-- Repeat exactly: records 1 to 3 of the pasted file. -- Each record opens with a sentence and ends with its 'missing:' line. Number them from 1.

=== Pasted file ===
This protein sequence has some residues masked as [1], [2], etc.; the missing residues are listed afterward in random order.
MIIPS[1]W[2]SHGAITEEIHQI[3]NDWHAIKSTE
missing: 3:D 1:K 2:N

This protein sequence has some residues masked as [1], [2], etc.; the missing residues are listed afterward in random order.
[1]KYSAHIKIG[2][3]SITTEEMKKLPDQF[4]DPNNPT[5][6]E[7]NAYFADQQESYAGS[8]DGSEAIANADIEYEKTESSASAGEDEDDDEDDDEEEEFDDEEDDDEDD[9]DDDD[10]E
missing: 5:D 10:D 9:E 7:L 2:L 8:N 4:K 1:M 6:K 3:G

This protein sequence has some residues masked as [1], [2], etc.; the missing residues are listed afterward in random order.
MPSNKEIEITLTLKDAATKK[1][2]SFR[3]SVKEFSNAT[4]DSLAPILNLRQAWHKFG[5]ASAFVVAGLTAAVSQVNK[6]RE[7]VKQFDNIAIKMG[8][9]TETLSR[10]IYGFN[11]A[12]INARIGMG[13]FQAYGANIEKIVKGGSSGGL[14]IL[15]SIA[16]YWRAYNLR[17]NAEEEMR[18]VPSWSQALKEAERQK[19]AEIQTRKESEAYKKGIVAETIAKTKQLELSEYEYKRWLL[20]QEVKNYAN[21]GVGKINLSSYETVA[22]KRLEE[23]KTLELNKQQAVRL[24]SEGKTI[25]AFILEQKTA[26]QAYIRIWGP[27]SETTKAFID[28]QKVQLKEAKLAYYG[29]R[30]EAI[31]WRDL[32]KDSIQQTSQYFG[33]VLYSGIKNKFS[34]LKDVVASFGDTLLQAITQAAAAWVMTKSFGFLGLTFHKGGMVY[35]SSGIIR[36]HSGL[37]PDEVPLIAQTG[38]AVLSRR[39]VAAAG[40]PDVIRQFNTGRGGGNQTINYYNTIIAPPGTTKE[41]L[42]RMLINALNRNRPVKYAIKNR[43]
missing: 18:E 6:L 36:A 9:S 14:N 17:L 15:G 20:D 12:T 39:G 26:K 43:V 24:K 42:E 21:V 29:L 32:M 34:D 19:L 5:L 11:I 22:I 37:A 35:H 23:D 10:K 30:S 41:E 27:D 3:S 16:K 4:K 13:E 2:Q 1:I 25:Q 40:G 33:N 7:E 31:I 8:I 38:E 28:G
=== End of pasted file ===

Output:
This protein sequence has some residues masked as [1], [2], etc.; the missing residues are listed afterward in random order.
MIIPS[1]W[2]SHGAITEEIHQI[3]NDWHAIKSTE
missing: 3:D 1:K 2:N

This protein sequence has some residues masked as [1], [2], etc.; the missing residues are listed afterward in random order.
[1]KYSAHIKIG[2][3]SITTEEMKKLPDQF[4]DPNNPT[5][6]E[7]NAYFADQQESYAGS[8]DGSEAIANADIEYEKTESSASAGEDEDDDEDDDEEEEFDDEEDDDEDD[9]DDDD[10]E
missing: 5:D 10:D 9:E 7:L 2:L 8:N 4:K 1:M 6:K 3:G

This protein sequence has some residues masked as [1], [2], etc.; the missing residues are listed afterward in random order.
MPSNKEIEITLTLKDAATKK[1][2]SFR[3]SVKEFSNAT[4]DSLAPILNLRQAWHKFG[5]ASAFVVAGLTAAVSQVNK[6]RE[7]VKQFDNIAIKMG[8][9]TETLSR[10]IYGFN[11]A[12]INARIGMG[13]FQAYGANIEKIVKGGSSGGL[14]IL[15]SIA[16]YWRAYNLR[17]NAEEEMR[18]VPSWSQALKEAERQK[19]AEIQTRKESEAYKKGIVAETIAKTKQLELSEYEYKRWLL[20]QEVKNYAN[21]GVGKINLSSYETVA[22]KRLEE[23]KTLELNKQQAVRL[24]SEGKTI[25]AFILEQKTA[26]QAYIRIWGP[27]SETTKAFID[28]QKVQLKEAKLAYYG[29]R[30]EAI[31]WRDL[32]KDSIQQTSQYFG[33]VLYSGIKNKFS[34]LKDVVASFGDTLLQAITQAAAAWVMTKSFGFLGLTFHKGGMVY[35]SSGIIR[36]HSGL[37]PDEVPLIAQTG[38]AVLSRR[39]VAAAG[40]PDVIRQFNTGRGGGNQTINYYNTIIAPPGTTKE[41]L[42]RMLINALNRNRPVKYAIKNR[43]
missing: 18:E 6:L 36:A 9:S 14:N 17:L 15:G 20:D 12:T 39:G 26:K 43:V 24:K 42:E 21:V 29:L 32:M 34:D 19:L 5:L 11:I 22:I 37:A 35:H 23:D 10:K 30:S 41:E 27:D 3:S 16:K 4:K 13:E 2:Q 1:I 25:Q 40:G 33:N 7:E 31:I 8:I 38:E 28:G